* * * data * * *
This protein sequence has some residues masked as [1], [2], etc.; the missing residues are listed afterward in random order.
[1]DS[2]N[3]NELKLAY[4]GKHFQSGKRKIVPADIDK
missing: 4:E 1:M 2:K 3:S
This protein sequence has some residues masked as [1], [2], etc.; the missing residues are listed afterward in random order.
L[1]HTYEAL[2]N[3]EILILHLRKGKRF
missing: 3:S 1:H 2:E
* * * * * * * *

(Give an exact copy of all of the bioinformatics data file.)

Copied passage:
This protein sequence has some residues masked as [1], [2], etc.; the missing residues are listed afterward in random order.
[1]DS[2]N[3]NELKLAY[4]GKHFQSGKRKIVPADIDK
missing: 4:E 1:M 2:K 3:S
This protein sequence has some residues masked as [1], [2], etc.; the missing residues are listed afterward in random order.
L[1]HTYEAL[2]N[3]EILILHLRKGKRF
missing: 3:S 1:H 2:E